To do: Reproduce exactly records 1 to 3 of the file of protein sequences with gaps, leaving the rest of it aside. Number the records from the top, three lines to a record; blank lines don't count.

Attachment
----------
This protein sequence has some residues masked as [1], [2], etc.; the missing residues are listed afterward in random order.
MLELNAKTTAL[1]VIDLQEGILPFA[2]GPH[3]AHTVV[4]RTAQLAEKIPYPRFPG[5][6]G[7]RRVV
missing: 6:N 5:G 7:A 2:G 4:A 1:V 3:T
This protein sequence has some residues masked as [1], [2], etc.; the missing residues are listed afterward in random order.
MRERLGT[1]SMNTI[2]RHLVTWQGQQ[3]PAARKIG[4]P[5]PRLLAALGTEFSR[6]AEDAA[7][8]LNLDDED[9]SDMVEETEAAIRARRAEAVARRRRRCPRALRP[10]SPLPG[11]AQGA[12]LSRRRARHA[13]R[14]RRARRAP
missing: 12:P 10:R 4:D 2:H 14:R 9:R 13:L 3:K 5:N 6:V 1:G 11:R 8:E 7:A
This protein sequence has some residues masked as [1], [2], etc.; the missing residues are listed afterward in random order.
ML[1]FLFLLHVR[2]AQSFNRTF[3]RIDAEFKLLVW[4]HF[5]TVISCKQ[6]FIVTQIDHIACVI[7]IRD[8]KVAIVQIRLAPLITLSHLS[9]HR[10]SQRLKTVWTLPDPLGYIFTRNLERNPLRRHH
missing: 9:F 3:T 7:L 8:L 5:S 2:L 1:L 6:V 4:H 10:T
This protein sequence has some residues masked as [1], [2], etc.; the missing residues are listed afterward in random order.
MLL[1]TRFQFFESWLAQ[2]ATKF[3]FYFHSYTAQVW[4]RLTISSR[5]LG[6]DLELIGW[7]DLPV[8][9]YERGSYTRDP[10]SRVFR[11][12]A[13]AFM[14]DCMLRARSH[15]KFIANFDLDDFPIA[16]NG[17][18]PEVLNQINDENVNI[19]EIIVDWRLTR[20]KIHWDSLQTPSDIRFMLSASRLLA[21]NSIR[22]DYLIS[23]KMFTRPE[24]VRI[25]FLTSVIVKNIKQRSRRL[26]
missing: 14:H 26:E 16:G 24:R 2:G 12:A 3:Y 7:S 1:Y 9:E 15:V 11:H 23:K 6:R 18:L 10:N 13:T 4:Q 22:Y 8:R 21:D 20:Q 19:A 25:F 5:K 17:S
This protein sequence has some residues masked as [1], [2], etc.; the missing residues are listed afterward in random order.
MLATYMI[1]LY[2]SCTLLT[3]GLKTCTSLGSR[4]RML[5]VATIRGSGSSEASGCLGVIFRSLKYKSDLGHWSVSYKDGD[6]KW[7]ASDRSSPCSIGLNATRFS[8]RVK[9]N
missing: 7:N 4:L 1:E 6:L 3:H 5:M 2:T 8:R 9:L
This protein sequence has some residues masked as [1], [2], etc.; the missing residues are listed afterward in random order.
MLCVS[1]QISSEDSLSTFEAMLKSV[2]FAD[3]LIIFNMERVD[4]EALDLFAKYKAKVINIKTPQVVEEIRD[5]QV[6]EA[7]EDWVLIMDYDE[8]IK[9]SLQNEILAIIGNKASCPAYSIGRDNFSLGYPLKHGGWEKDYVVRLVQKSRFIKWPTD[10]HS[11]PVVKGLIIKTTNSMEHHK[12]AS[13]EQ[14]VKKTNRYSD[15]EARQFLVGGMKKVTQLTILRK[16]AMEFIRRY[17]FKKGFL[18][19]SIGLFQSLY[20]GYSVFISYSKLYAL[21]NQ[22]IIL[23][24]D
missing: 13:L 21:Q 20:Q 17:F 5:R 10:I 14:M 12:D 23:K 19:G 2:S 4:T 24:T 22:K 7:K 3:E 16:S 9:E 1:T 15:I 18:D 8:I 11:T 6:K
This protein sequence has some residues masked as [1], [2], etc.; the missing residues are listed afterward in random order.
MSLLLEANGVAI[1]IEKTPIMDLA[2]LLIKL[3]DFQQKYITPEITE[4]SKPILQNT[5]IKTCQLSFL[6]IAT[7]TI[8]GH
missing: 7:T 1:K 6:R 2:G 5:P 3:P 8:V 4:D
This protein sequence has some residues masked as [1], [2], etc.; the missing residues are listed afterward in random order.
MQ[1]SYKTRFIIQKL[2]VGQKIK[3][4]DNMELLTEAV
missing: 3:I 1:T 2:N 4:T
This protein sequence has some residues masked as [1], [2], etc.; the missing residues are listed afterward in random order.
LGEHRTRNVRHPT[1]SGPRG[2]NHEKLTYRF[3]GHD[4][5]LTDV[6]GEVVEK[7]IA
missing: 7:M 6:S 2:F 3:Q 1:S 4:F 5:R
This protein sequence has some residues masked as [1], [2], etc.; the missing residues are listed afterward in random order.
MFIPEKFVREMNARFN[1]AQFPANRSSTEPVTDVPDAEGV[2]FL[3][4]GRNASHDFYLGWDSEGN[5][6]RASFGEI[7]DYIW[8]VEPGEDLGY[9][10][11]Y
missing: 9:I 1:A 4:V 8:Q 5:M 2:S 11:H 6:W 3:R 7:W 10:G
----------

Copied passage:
This protein sequence has some residues masked as [1], [2], etc.; the missing residues are listed afterward in random order.
MLELNAKTTAL[1]VIDLQEGILPFA[2]GPH[3]AHTVV[4]RTAQLAEKIPYPRFPG[5][6]G[7]RRVV
missing: 6:N 5:G 7:A 2:G 4:A 1:V 3:T
This protein sequence has some residues masked as [1], [2], etc.; the missing residues are listed afterward in random order.
MRERLGT[1]SMNTI[2]RHLVTWQGQQ[3]PAARKIG[4]P[5]PRLLAALGTEFSR[6]AEDAA[7][8]LNLDDED[9]SDMVEETEAAIRARRAEAVARRRRRCPRALRP[10]SPLPG[11]AQGA[12]LSRRRARHA[13]R[14]RRARRAP
missing: 12:P 10:R 4:D 2:H 14:R 9:R 13:L 3:K 5:N 6:V 1:G 11:R 8:E 7:A
This protein sequence has some residues masked as [1], [2], etc.; the missing residues are listed afterward in random order.
ML[1]FLFLLHVR[2]AQSFNRTF[3]RIDAEFKLLVW[4]HF[5]TVISCKQ[6]FIVTQIDHIACVI[7]IRD[8]KVAIVQIRLAPLITLSHLS[9]HR[10]SQRLKTVWTLPDPLGYIFTRNLERNPLRRHH
missing: 9:F 3:T 7:L 8:L 5:S 2:L 1:L 6:V 4:H 10:T